The Way I See Things


Same old...

After managing to photograph one of the biggest flying creatures in the world yesterday, today I was back in the garden with the mini-beasts. Not that there were many mini-beasts around. By 10am a cold but cheerful dawn had given way to a threatening morning, with a ferociously gusting wind, and only the plumpies and a couple of especially determined bumblebees were risking flying. But as you know, I do love a hairy-footed flower bee, so there's that. And though I've posted plumpies on pulmonaria many times before, this view is brighter and more cheerful than my other potential offering, which was R's favourite, of a plumpie sitting on a stick. And a bee in flight surely trumps a bee on a stick... so here we are.

After nailing my bee in flight and my bee on a stick, and capturing an unusual image of a female plumpie on mahonia (sadly relegated to the category of record shot, because the bee wouldn't let me in close enough to get a decent number of pixels on her), I put down the camera and went to Twyford with R to buy garden supplies. Having timed our arrival perfectly to coincide with that of the storm, we were forced to spend the next half hour in a coffee shop eating cake while we waited for the weather to calm down, but eventually we made it into the garden centre, which looked as though a small tornado had just passed through. As R's level of tolerance for garden shopping is pretty low even on a good day, I made like a small tornado myself, and rapidly whisked a small tree and some ground cover plants into the trolley, along with a couple of large bags of wild bird seed. Luckily the sound of the cashier telling me how much we owed was almost drowned out by the noise of a fresh downpour hammering on the roof, so I think I just about got away with it.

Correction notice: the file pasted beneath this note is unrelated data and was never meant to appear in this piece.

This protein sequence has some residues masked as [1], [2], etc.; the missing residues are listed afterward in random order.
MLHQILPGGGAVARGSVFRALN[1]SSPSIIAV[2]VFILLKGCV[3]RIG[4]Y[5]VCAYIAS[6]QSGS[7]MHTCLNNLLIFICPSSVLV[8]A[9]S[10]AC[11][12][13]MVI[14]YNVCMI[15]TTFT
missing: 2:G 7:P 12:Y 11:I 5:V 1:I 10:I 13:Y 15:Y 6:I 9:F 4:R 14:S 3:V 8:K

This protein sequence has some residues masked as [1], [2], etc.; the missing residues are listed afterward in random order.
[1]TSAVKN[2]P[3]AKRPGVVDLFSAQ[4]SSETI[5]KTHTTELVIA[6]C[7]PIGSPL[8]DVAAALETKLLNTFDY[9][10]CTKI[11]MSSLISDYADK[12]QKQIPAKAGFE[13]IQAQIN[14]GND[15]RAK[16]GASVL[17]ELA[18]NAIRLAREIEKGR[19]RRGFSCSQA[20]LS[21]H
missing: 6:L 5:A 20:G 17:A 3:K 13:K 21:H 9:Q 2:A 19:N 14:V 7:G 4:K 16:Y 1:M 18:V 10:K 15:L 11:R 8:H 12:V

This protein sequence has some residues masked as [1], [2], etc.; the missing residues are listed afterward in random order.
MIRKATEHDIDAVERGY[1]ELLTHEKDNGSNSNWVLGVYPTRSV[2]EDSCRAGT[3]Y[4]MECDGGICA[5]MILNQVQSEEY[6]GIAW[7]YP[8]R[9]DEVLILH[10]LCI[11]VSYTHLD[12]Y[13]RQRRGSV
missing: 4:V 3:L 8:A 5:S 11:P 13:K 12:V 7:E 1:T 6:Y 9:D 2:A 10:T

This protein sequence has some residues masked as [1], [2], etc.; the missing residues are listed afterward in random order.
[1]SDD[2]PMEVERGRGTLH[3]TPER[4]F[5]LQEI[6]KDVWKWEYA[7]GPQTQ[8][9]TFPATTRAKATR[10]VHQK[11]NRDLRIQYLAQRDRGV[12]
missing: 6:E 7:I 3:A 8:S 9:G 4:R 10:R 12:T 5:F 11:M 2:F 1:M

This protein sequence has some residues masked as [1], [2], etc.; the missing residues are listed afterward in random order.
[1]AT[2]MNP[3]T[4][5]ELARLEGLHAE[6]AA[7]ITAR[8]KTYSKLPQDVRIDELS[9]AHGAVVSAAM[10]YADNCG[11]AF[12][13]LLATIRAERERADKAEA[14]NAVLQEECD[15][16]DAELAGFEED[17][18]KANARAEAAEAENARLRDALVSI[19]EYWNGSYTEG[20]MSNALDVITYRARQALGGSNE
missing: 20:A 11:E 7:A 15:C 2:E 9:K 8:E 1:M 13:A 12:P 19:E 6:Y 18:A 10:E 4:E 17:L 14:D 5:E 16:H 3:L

Back at the car, with the rain swirling around us and getting into every crevice, we discovered a small flaw in our administration of this excursion: we'd forgotten to remove the Boy Wonder's car seat and push chair before setting out, and there was nowhere near enough room in the car for these, the purchases, and ourselves. At this point, it's fair to say, things became a little tense. R went so far as to ask frostily if he'd known in advance that we were intending to buy a tree, which definitely counts as leading with your chin, but luckily for him I was busy playing Car Tetris in my head at the time, and couldn't spare any bandwidth for arguing while I was multiplying the height of the tree by the weight of the bird seed, and dividing the product by the volume of water dripping down the back of my neck.

In the end it was perfectly simple. "Take that out," I said, "and put that over there. Thread this through here - no, not that way. No. The other way round. Yes. Then I'll put those there - don't worry about that, I'll just sit on them. And then this will go back there, and that will go here, and we'll use this to stop that hurting itself, and there we are. Sorted." As we drove away (damply) with all our belongings, me nestled in a bower of ground cover and R protruding from the top of a weeping cherry tree, my life partner professed himself amazed at my superior packing skills, and domestic harmony was restored.

I've always been good in a crisis - it's normal everyday life I can't handle.

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